The advanced development in video technology and analytics has also opened up a whole new world of possibilities for the financial services sector. Mo said traditionally, all surveillance footage was used for security purposes. But it can now be used to enhance customer satisfaction by analyzing who is coming into the bank when and why.

“Banks can then adjust their human resources accordingly,” he said.

From a security perspective, CCTV system architecture has improved considerably over the past five years. But Alex Kwan, general manager and founder of SecuRex Solution, noted that there is also a lot more awareness of what video can do beyond aiding security.

“A lot of people are using video to better manage data and improve services across the sector,” said Kwan. “We can see what age groups are using banking services at particular times, and use that data along with transaction records to paint a better picture of what is really going on in the bank.”

He added that video used to be stored and managed in local branches only. Thus, it used to take hours to find a minute’s worth of content. But tapes can now be centralized and automatically edited, which is a huge improvement.

The next generation of digital banking

Rapid development in analytics, big data and IoT has also greatly aided the use of intelligent archiving for different purposes. According to Kwan, video analytics technology can now support indexing based on color, motion, and facial recognition.

He added that the benefits will be huge moving forward, adding that higher resolution recording and greater storage capabilities are constantly evolving. The price of storage is also relatively low and will only get cheaper.

Mo added that video management tools are also likely to play a foundational role in next-generation financial services like digital tellers, robo advisers and digital loan centres. He said one insurance company in Hong Kong is already taking advantage of video for compliance purposes.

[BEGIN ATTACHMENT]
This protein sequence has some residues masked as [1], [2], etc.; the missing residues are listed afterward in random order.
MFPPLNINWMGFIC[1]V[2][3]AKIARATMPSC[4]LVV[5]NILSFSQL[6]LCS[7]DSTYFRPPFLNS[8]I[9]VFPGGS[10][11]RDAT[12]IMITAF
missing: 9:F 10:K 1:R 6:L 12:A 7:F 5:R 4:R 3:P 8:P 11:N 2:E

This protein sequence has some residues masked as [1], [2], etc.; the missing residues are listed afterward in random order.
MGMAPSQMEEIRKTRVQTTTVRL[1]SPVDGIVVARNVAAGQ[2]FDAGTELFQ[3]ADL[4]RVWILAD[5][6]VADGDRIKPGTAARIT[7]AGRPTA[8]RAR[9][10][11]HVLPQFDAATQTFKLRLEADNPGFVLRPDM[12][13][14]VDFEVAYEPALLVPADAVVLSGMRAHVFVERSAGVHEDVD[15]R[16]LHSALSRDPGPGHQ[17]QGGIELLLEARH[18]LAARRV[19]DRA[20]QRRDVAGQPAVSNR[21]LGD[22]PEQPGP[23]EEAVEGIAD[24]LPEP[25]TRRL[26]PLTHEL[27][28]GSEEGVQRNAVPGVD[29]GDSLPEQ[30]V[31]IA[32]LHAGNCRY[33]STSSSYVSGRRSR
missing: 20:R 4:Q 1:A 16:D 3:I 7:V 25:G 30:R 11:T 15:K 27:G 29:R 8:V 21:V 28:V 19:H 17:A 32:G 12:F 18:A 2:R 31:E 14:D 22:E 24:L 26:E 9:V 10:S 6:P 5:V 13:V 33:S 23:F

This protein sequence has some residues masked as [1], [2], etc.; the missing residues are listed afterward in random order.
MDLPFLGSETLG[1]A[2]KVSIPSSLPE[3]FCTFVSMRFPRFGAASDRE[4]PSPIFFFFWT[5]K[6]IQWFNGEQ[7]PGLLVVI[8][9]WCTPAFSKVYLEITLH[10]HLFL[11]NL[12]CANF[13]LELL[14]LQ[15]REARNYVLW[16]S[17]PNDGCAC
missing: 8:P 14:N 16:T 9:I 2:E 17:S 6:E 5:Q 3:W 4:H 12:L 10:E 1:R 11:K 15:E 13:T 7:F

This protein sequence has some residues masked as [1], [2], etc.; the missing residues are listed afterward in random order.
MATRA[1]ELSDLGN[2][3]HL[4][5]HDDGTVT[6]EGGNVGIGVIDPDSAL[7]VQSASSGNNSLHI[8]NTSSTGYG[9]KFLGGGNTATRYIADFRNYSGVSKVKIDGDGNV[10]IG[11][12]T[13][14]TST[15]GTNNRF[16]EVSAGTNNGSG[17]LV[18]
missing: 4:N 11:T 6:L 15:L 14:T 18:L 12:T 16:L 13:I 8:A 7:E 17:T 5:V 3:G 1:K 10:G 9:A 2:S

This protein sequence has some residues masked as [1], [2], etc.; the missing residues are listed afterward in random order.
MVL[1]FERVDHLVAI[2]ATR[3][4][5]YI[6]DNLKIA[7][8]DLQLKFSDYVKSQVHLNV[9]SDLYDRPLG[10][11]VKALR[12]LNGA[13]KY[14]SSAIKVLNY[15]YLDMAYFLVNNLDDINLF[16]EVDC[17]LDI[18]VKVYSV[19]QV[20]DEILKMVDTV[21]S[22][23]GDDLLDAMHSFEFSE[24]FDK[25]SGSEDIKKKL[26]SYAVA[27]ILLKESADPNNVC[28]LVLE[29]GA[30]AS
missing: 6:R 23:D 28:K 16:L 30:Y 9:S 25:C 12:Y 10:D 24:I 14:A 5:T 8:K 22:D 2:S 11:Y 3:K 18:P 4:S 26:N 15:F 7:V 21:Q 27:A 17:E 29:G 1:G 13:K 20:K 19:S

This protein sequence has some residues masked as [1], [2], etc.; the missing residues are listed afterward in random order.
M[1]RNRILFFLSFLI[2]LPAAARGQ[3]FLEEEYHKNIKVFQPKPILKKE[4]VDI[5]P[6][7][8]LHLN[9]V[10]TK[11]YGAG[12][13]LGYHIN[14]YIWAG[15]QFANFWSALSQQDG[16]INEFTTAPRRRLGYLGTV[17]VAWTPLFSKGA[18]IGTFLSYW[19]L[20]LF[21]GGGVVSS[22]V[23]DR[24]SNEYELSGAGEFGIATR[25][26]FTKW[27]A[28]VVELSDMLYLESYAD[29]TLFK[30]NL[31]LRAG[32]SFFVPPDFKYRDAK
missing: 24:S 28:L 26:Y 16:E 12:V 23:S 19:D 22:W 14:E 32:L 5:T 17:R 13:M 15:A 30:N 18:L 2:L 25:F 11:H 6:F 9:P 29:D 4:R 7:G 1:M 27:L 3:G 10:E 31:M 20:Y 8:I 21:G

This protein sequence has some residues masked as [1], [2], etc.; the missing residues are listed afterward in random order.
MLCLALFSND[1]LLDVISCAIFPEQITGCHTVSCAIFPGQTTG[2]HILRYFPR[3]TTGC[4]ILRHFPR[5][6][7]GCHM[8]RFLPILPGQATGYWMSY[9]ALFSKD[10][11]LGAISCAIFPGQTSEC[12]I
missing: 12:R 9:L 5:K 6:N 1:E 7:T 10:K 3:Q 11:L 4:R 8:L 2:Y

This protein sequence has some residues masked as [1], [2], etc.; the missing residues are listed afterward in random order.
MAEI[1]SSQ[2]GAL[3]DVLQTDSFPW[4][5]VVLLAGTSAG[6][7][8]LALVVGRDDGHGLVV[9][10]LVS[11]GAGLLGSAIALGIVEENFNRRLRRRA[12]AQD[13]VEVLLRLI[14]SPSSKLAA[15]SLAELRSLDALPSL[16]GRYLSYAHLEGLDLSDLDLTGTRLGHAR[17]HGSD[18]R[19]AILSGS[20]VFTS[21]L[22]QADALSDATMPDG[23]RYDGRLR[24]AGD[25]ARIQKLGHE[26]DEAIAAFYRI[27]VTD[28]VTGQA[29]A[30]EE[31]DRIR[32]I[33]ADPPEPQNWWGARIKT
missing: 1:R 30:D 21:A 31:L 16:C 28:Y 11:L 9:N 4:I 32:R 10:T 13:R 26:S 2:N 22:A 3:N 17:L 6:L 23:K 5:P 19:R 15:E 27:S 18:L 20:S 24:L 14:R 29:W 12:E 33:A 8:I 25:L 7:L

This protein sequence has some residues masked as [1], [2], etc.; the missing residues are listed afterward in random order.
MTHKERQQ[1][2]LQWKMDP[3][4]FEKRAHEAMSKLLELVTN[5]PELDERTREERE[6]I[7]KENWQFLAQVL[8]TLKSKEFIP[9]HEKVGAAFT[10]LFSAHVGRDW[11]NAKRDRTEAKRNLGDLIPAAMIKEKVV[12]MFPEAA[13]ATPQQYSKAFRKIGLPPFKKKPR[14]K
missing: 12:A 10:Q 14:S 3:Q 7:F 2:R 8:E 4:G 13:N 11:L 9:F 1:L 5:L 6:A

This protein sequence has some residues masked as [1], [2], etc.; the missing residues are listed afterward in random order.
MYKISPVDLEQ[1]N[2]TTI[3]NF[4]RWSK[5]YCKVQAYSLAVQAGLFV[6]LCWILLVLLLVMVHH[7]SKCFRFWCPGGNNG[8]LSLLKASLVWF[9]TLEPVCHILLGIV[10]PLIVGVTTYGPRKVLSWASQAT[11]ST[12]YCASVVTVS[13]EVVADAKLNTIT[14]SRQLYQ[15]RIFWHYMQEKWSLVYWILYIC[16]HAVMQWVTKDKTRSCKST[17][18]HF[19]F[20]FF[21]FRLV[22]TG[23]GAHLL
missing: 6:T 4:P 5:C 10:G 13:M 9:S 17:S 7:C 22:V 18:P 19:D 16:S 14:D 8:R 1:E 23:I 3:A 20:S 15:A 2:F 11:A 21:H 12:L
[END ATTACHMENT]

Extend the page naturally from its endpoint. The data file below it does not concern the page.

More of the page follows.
“Certain insurance products are limited to customers located in Hong Kong, in order to perform that underwriting process, the insurance company offers a digital channel for potential customers to record a video of themselves,” he said. “They also leverage GPS technology to ensure the person’s location, making it easier for the insurance company to ensure it complies with the regulatory requirement.”

With advanced development of storage architecture and networking speed, Tsang said CCTV video has great potential in the area of fintech.

“CCTV video recordings used to be the sole responsibility of the security department, but now more companies are actively thinking about how to use the data for a wider purpose,” he said. “We need to be ready to leverage the data for future services– this is how IBM is helping our customers.”

But he noted that great potential comes with great responsibilities. As CCTV cameras are increasingly being connected with centralized storage, they may also expose the corporate network to cyberattacks. 

“You need to think about how to encrypt your [video] data and plan better for your video investment moving forward,” Kwan added.

Tsang added that it also means best-practice network management and security will be more vital than ever.


“Cybersecurity and fintech are continually evolving. You need to employ systems that you can future-proof for the next wave of technology development,” he concluded.